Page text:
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Department of Animal Science Florida Agricultural
Research Report No. AL-1974-8 Experiment Station
July, 1974 Gainesville, Florida
ALFALFA MEAL AS A SPECIAL BULKY INGREDIENT IN TE
SOW DIET AT FARROWING AND DURING LACTATION'
H. D. Wallace, D. D. Thieu and G. E. Combs2/
Alfalfa meal.has several well known nutritional virtues. It is a fairly
good source of quality protein. It is relatively rich in minerals, especially
calcium. If fresh, leafy and green it is an excellent source of carotene,
vitamins E and K, and most of the B-complex vitamins; if suncured it is a good
source of vitamin D. The product has also been reputed to contain unidentified
nutritional factors. However, alfalfa meal is not nutritionally indispensable
and in Florida and parts of the Southeast availability and cost usually restrict
its use as a routine ingredient in the sow ration.
The study reported here was undertaken to explore the possibility that
alfalfa meal may, due to its bulky nature and nutritional value, provide special
protection against MMA and thereby improve sow farrowing and lactation performance.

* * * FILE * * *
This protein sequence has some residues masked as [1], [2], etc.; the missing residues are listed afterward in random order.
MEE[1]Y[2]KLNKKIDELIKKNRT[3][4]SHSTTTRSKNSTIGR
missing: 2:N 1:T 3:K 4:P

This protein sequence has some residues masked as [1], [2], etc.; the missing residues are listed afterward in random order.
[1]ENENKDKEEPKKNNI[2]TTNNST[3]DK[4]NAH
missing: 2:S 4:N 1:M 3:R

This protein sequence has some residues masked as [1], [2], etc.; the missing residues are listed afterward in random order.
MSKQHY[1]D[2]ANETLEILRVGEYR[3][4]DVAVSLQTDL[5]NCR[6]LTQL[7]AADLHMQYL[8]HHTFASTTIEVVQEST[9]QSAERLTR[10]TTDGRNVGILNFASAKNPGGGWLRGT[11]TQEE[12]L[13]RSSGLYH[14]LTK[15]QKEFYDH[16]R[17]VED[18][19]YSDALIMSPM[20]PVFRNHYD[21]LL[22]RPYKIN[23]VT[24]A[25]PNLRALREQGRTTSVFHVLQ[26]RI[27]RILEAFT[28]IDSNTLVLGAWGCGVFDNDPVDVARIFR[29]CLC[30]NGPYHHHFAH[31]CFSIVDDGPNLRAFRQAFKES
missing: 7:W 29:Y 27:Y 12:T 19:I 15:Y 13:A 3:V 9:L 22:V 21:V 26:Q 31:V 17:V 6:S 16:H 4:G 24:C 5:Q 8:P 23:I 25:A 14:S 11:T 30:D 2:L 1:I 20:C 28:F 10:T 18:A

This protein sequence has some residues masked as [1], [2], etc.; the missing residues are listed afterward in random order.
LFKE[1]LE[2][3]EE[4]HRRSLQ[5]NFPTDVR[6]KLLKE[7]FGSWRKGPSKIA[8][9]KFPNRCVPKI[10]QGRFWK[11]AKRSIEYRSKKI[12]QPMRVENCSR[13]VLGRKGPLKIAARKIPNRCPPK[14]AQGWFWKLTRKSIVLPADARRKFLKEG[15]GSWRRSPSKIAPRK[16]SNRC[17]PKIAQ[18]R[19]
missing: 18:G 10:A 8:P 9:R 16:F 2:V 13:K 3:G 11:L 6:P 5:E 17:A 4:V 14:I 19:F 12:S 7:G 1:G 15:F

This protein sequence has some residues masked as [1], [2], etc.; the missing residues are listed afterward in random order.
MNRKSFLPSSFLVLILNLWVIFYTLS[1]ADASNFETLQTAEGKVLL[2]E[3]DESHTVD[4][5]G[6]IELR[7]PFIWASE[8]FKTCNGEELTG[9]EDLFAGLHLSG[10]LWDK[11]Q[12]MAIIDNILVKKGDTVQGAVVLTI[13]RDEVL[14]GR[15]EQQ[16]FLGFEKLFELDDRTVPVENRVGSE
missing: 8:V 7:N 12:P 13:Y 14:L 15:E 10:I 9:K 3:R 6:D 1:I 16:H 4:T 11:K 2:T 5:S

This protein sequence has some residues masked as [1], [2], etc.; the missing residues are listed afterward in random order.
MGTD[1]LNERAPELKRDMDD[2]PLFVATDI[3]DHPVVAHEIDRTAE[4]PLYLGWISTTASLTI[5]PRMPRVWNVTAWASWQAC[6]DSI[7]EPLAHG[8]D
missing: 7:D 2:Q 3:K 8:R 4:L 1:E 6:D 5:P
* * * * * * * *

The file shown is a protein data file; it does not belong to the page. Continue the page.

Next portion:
Feeding and management of the sows and care of the piglets were similar to
the procedures described in a previous report (1). Composition of the diets is
presented in Table 1. The experimental feeding period was initiated approxi-
mately three days prior to farrowing and continued through two weeks of lactation
at which time the pigs were weaned.
Results and Discussion
A summary of the three individual farrowings for the two feeding groups is
summarized in Table 2. In general sow performance was quite good and no marked
differences were evident due to inclusion of 15% alfalfa meal in the diet.
An overall summary of the combined farrowings for each feeding group is
presented in Table 3. Sow performance data revealed no statistically significant
differences. Percent survival of pigs from birth to weaning was slightly better
for sows fed alfalfa meal (86.6 vs. 88.8). This difference accounted for a
!/ Data summarized in this report were taken from swine unit experiment No. 215-A.
2/ Wallace and Combs, Animal Nutritionists; and Thieu, graduate assistant, Depart-
ment of Animal Science.
This public document was promulgated at an annual cQst of .
$81.60 or .08 cents per copy to inform county agricul-
tural directors, ranchers and growers of research results .-
in swine management and nutrition.
Department of Animal Science
Institute of Food and Agricultural Sciences
- 2 -
slightly larger litter size at weaning for the alfalfa-fed sows (9.57 vs. 9.77).
Average weights of individual pigs at weaning were very similar for litters
from the two sow groups (8.57 vs. 8.53).
There was a higher incidence of MMA in the control sows (21 vs. 13). This
difference was highly significant (P < .01). However, none of the cases were
severe and for the most part were limited to vaginal discharge, temporary rise
in body temperature, refusal to eat for a day or so or temporary udder congestion.
These differences as measured did not seem to be reflected in sow performance